Protect yourself


Remember, legitimate telemarketers have nothing to hide

Legitimate business people will be happy to provide you with that information. After all, they want the "bad guys" out of business too. Always be careful about providing confidential personal information, especially banking or credit card details, unless you are certain the company is legitimate. And, if you have doubts about a caller, your best defence is to simply hang up. It's not rude – it's smart.

If you're in doubt, it's wise to ask the advice of a close friend or relative, or even your banker. Rely on people you can trust. Remember, you can Stop Phone Fraud - Just Hang Up!


It sounds too good to be true

You've won a big prize in a contest that you don't recall entering. You're offered a once-in-a-lifetime investment that offers a huge return. You're told that you can buy into a lottery ticket pool that cannot lose.

You must pay or you can't play

The caller asks for all your confidential banking and/or credit card information. Honest businesses do not require these details unless you are using that specific method of payment.

You must give them your private financial information

"You're a winner!" but you must agree to send money to the caller in order to pay for delivery, processing, taxes, duties or some other fee in order to receive your prize. Sometimes the caller will even send a courier to pick up your money.

Will that be cash... or cash?

The caller asks for all your confidential banking and/or credit card information. Honest businesses do not require these details unless you are using that specific method of payment.

The manager is calling

Often criminal telemarketers ask you to send cash or a money order, rather than a cheque or credit card. Cash is untraceable and can't be cancelled. And, crooks also have difficulty in establishing themselves as merchants with legitimate credit card companies.

The caller is more excited than you are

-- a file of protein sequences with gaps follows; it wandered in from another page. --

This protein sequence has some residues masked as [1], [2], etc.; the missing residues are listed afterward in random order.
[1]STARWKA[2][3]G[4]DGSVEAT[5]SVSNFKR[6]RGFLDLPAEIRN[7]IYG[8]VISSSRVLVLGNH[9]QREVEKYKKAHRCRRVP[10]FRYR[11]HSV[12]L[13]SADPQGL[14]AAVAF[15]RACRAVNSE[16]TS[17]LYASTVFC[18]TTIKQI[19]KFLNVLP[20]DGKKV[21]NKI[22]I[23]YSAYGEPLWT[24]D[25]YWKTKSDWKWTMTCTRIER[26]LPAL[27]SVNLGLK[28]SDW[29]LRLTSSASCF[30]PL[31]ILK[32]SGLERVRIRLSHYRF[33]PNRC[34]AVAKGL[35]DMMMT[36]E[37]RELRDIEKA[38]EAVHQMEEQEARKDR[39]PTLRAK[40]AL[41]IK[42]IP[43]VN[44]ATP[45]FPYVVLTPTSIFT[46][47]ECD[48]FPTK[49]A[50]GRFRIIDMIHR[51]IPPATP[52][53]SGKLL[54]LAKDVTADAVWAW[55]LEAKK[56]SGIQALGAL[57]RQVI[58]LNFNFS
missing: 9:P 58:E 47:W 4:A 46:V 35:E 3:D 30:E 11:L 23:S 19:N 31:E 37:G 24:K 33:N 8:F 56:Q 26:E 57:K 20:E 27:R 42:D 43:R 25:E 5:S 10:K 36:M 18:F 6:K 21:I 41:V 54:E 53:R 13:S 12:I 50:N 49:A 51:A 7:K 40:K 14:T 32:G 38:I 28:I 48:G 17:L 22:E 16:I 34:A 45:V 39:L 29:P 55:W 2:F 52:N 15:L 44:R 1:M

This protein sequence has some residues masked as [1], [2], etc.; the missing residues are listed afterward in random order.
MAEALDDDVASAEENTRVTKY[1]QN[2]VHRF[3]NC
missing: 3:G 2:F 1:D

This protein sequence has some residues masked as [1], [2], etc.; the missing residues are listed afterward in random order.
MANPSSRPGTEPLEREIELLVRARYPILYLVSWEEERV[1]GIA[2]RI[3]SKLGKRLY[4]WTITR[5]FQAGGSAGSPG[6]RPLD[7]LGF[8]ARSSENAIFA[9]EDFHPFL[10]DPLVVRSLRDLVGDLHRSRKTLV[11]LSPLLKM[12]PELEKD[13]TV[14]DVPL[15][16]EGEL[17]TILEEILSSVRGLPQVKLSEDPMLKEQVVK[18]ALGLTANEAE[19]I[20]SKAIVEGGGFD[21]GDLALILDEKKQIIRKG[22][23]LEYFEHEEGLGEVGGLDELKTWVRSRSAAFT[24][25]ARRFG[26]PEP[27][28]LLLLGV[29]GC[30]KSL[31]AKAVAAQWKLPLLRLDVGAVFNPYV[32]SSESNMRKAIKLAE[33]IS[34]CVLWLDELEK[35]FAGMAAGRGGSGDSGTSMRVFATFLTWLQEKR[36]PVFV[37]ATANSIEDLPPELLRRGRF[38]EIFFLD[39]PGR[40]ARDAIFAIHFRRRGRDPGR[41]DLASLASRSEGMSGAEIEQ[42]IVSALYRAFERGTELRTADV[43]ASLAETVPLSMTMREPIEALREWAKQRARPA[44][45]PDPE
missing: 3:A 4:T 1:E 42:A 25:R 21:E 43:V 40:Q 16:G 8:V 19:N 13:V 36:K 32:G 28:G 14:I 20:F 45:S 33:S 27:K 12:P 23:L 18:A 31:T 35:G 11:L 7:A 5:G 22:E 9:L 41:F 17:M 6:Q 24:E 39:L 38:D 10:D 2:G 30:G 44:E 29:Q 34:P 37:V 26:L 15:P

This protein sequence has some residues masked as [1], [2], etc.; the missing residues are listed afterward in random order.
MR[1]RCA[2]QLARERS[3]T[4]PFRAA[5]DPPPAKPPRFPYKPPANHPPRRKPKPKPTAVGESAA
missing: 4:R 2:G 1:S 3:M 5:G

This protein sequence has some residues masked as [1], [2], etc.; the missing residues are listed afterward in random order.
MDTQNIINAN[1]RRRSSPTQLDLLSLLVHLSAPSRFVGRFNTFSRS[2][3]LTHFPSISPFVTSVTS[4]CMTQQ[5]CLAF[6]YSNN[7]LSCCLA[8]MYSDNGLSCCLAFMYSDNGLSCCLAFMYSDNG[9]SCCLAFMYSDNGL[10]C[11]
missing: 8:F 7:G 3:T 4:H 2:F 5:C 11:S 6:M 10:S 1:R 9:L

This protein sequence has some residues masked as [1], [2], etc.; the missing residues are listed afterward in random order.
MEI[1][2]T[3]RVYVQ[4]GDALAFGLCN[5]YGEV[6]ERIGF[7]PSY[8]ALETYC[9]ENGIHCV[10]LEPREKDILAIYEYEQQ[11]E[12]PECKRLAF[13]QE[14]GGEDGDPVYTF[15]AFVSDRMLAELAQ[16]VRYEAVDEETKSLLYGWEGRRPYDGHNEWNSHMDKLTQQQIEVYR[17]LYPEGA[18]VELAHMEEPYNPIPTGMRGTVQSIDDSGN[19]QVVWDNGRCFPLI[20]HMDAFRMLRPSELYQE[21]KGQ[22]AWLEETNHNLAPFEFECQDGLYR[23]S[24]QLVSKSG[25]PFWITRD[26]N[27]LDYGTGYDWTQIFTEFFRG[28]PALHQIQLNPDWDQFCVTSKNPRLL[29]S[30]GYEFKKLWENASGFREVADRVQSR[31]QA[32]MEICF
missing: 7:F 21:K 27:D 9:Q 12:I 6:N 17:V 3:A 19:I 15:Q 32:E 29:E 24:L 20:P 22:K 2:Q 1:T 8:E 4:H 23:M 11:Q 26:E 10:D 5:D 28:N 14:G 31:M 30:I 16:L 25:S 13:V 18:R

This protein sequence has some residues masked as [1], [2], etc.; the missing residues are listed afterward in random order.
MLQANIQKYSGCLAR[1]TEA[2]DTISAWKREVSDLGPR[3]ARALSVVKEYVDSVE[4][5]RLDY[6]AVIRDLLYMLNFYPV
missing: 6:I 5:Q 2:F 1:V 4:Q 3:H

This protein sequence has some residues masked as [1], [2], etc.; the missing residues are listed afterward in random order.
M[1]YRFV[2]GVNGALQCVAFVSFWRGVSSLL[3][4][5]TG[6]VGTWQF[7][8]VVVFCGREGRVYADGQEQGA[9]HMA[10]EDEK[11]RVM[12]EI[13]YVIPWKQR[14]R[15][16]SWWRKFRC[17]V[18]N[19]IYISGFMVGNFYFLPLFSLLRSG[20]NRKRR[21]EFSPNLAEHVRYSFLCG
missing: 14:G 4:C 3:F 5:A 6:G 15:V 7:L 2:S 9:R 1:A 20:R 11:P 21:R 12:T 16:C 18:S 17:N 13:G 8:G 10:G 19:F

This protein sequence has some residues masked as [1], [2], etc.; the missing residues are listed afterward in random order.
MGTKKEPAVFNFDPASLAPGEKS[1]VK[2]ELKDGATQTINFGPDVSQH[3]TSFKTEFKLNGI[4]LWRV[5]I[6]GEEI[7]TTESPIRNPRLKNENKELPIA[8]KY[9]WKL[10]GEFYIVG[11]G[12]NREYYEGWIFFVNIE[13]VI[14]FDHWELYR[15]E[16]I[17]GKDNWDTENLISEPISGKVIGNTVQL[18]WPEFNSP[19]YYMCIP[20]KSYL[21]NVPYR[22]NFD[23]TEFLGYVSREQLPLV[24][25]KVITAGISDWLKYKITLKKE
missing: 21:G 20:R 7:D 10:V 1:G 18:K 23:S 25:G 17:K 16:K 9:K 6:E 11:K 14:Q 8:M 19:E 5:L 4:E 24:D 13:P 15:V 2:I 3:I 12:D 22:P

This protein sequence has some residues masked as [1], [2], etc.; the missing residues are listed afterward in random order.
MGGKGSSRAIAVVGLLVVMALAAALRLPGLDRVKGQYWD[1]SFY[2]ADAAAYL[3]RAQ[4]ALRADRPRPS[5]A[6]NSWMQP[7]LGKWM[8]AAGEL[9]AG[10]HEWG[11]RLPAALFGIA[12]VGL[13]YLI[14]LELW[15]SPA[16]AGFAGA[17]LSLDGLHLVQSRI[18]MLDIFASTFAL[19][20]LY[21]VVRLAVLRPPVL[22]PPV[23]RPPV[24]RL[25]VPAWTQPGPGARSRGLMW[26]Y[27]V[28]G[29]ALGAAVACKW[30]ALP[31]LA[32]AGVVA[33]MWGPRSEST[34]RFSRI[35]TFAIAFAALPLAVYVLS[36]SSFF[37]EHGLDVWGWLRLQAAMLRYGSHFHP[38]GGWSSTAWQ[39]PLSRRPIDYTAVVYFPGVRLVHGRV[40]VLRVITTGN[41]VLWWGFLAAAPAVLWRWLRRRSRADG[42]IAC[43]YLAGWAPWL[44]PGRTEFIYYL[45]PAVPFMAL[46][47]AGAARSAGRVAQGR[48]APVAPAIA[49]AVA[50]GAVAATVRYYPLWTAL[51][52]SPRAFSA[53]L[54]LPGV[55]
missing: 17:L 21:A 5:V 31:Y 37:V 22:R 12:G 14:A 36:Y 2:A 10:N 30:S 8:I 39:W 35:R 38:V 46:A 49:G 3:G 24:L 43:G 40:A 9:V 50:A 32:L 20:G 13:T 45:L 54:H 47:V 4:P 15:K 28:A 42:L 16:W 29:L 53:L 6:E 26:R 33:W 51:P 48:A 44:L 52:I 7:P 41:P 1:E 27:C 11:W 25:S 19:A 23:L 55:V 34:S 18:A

The person calling claims to be a government official, tax officer, banking official, lawyer or some other person in authority. The person calls you by your first name and asks you a lot of personal or lifestyle questions (like how often do your grown children visit you).

The stranger calling wants to become your best friend

Criminals love finding out if you're lonely and willing to talk. Once they know that, they'll try to convince you that they are your friend – after all, we don't normally suspect our friends of being crooks.

It's a limited opportunity and you're going to miss out

If you are pressured to make a big purchase decision immediately, it's probably not a legitimate deal. Real businesses or charities will give you a chance to check them out or think about it.


I suspect that a relative or friend is being targeted by unscrupulous telemarketers. What can I do?

Watch for any of these warning signs

If you suspect that someone you know has fallen prey to a deceptive telemarketer, don't criticize them for being naïve. Encourage that person to share their concerns with you about unsolicited calls or any new business or charitable dealings. Assure them that it is not rude to hang up on suspicious calls. Keep in mind that criminal telemarketers are relentless in hounding people – some victims report receiving 5 or more calls a day, wearing down their resistance. And, once a person has succumbed to this ruthless fraud, their name and number will likely go on a "sucker list", which is sold from one crook to another.

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